The U.S.-Mexican War and
    the Peoples of the Year 2000

Inputs from History:

Conflicts of 1846-48


Inputs from the Politics of Today  

Inputs from History 

  • Population & Rebellion 

  • Deluded White Chieftains 

  • Conflicts of 1846-48:  
  • Opening Attack on Indigenous Life
  • A Border World Rebels
  • Officers Capitulate: Ampudia and Taylor
  • A Note on Strategy
  • A Note on Severed Heads
  • Leader within Walls:  Santa Anna
  • Generals for Social Order
  • The Sorting of Identities
  • The Future of New/Old Nations 
    For each phase of the U.S.-Mexican war, the historians of both nations have played down evidence that something more was at work than a simple conflict between two neatly defined nation-states. They have ignored signs that other peoples were real players, and that some "opposed" leaders were already making moves toward a shared transnational system. 
    1. The first lethal clash between U.S. Army agents and Mexican citizens was probably not the famous patrol action south of the Nueces River in Texas, but an attack on an Indian people in northern California. Neither national government cared much about the welfare or citizenship of indigenous people in that area.
    2. The January 1847 rebellion against U.S. authority in New Mexico, represented generally as a rebellion by "Mexicans" against "Americans," was fed by a borderlands community whose way of life was threatened by the polarization between U.S. and Mexican.
    3. Zachary Taylor's initial campaign south of the Rio Grande, while hard-fought by troops on both sides, was conducted within a frame of shared officer-class values, typical of leaders who thought themselves above poor-white pretensions. Thus the Monterrey "capitulation" became a governing metaphor for U.S.-Mexican leadership relations in that area over the following century.
    4. A determining force in the war was the outlook of Antonio López de Santa Anna, who saw Mexico as one large hacienda, walled behind its mountains, yet dependent on money from the outside world. 
    5. Winfield Scott insisted on maintaining a workable logistic cooperation between U.S. forces and Mexican landed interests. While this came into conflict with the short-range ambitions of President James K. Polk, it fitted well into the long-range efforts of many governments (both U.S. and Mexican) to confine indigenous communities within tightly-controlled limits.
    6. Even on the field of battle, and within their own minds at the time, Mexicans were engaged in a sharp debate about the nature of their nationality -- a debate that is likely to remain unresolved well into the 21st century.

    Histories written about North America in terms of dueling nation-states have misrepresented reality.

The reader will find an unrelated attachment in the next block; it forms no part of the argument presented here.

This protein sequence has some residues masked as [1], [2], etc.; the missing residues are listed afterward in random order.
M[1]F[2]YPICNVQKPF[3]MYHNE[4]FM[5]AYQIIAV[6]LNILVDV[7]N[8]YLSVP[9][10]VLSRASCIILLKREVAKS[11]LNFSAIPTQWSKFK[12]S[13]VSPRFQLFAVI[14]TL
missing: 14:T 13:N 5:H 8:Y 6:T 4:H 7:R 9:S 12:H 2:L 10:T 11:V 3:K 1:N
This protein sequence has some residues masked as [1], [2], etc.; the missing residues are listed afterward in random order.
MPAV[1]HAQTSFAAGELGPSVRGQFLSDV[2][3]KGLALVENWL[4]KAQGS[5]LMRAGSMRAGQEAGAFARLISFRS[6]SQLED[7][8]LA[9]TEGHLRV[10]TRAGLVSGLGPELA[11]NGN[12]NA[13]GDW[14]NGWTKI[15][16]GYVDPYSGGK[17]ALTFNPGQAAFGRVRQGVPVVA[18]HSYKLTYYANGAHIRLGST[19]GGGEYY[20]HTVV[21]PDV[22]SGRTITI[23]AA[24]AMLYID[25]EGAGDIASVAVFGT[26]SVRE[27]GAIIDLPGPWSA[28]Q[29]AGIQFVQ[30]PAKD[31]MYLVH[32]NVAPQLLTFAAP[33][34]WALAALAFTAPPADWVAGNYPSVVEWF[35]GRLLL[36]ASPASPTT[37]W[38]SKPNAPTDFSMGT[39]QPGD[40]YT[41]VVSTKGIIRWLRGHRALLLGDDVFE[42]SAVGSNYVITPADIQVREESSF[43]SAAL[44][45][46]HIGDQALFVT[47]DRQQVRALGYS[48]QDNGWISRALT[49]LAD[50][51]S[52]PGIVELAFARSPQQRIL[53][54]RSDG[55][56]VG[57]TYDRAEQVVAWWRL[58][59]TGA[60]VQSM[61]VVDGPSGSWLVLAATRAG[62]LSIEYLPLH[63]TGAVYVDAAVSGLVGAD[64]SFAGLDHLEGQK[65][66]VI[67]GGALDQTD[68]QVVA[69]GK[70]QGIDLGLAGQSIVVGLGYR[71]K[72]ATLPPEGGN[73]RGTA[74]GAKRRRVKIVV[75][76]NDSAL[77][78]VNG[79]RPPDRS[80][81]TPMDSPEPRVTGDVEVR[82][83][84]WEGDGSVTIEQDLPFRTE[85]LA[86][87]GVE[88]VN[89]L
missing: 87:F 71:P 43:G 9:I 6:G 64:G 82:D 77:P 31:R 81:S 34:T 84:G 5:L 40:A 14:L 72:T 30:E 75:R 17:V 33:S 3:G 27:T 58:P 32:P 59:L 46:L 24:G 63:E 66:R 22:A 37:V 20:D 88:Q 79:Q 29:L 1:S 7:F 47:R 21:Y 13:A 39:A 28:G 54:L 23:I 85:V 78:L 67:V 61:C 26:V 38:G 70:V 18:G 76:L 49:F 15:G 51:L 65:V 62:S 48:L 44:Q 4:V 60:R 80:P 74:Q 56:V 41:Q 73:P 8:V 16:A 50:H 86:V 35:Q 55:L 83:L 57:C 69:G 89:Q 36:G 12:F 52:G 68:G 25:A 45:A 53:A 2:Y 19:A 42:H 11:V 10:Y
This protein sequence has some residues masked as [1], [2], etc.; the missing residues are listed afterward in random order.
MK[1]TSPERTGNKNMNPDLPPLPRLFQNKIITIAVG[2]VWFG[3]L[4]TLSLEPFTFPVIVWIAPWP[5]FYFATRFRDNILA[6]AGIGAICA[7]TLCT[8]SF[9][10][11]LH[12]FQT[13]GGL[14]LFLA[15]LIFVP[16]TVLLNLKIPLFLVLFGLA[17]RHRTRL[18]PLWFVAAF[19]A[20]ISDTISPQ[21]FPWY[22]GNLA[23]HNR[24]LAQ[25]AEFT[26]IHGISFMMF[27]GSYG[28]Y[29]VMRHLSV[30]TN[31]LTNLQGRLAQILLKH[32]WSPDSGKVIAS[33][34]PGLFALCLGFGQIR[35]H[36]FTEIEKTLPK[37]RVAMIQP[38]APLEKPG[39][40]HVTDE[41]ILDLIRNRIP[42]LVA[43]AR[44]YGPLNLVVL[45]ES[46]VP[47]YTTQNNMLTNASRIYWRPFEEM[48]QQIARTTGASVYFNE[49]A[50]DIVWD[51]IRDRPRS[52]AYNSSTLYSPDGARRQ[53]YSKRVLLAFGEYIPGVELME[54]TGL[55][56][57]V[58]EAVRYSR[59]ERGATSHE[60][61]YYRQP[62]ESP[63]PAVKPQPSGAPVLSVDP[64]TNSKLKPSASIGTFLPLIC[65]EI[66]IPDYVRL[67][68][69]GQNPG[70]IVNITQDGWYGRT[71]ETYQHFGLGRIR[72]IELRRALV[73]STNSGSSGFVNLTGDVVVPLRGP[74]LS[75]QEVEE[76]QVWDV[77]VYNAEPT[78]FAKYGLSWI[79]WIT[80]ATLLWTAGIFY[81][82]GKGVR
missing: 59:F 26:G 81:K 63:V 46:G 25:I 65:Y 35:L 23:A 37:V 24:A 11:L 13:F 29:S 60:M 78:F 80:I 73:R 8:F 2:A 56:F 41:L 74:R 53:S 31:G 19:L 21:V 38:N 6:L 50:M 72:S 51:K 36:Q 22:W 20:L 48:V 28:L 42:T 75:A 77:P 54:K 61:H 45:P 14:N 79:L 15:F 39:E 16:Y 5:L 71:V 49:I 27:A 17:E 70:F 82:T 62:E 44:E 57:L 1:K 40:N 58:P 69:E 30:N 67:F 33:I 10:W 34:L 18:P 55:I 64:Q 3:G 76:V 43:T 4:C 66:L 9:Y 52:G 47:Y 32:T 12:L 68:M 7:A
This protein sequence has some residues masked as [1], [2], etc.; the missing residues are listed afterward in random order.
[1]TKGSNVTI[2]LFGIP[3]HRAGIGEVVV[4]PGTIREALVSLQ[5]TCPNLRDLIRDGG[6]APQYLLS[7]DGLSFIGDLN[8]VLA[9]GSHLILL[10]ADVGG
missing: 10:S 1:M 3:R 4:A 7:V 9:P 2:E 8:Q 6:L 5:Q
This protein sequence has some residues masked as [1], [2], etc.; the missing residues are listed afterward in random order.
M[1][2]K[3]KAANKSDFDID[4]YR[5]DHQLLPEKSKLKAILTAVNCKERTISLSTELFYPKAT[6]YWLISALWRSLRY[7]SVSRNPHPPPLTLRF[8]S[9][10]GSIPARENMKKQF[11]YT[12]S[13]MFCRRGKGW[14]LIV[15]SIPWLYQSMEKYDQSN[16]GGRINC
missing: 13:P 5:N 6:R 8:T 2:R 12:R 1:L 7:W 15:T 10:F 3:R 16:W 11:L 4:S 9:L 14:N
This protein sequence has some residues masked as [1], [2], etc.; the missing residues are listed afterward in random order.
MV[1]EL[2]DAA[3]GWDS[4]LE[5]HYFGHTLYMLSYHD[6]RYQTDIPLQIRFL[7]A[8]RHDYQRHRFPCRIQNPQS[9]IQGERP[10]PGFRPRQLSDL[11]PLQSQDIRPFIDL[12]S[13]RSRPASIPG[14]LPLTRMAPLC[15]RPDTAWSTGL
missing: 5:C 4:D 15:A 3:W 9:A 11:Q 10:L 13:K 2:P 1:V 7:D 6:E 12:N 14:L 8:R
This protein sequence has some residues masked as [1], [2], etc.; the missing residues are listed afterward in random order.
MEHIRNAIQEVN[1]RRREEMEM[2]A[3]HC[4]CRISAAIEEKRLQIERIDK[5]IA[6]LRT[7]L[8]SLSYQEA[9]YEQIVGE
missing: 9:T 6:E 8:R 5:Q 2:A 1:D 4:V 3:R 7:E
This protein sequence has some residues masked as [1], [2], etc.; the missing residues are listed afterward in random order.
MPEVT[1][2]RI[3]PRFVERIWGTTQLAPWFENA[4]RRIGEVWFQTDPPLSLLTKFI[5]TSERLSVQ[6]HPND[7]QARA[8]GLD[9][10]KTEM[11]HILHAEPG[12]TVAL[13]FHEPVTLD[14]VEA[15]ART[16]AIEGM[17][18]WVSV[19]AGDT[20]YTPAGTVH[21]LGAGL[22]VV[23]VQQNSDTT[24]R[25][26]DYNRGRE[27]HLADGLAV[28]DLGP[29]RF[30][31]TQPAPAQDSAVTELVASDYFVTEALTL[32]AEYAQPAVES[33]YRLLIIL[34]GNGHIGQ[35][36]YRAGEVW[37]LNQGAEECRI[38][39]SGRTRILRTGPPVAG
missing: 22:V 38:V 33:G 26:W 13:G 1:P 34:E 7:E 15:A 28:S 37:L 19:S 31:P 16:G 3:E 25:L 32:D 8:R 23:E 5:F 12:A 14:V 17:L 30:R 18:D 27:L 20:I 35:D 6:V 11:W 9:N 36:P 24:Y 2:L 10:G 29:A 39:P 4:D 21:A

Mexico and the United States, those two nations, may have been the most visible "business firms" in the economy of the 1840s.  But the "business history" of conflict tells us little about its "economic history." In the larger political economy of the U.S.-Mexican War, the elements in conflict were three:

  • the planter/hacendado/merchant interest, across national lines
  • the ranchero/settler/peddler interest, also across national lines, and
  • the indigenous/slave/peasant interest, also across national lines.
  • Patriotic history-writing in the United States has represented the U.S. cause in that war as one that, whether just or unjust, supported a "democratic" settler interest.  It has therefore seen Mexico as a mere lordship of hacendados over peasants, and has slighted the similarities between settlers and rancheros, as well as the efforts toward planter/settler consensus on either side.

    Patriotic history-writing in Mexico once assumed some kind of consensus between hacendados and deferential peasants, against evil settlers from abroad.  It therefore played down the three-way internal conflict between hacendado, ranchero, and indigenous elements.

    The experience of both countries, in the 20th century, has been an effort to break through this three-way tension.  While business groups have worked toward an international order based on ownership and investment, populist elements have tried to achieve a sense of dramatic social conflict, between "the people" and "the interests."  This popular vindication, too, leaps over national lines.  Any effort to push people's thinking back into national boxes is likely to prejudice struggles in favor of some old paternalistic outlook within each nation.

    These questions carry through to questions about the failure or success of the Ernesto Zedillo administration in the Mexico of the 1990s.  Because the Mexican state of 1846-48 had not yet clearly mobilized Indians as part of the national identity, the war became a crisis of conscience.  Leaders talked about a pluralistic identity.  Belief in that kind of identity would vindicate the resistance against the United States, making it something more than the claims of one colonial elite against another.  As individuals, many Mexican leaders then and since have sought just such social breadth and transcendence. Many more people have thought in those inclusive terms, in Mexico, than in the United States.

    But if the Mexican state should fail to achieve that kind of national breadth, in the year 2000, and if the United States has never approached it, then the two societies are together creating  -- now -- a conclusion about the war of the 1840s:  that the U.S.-Mexican War has amounted finally to a falling-out among thieves.


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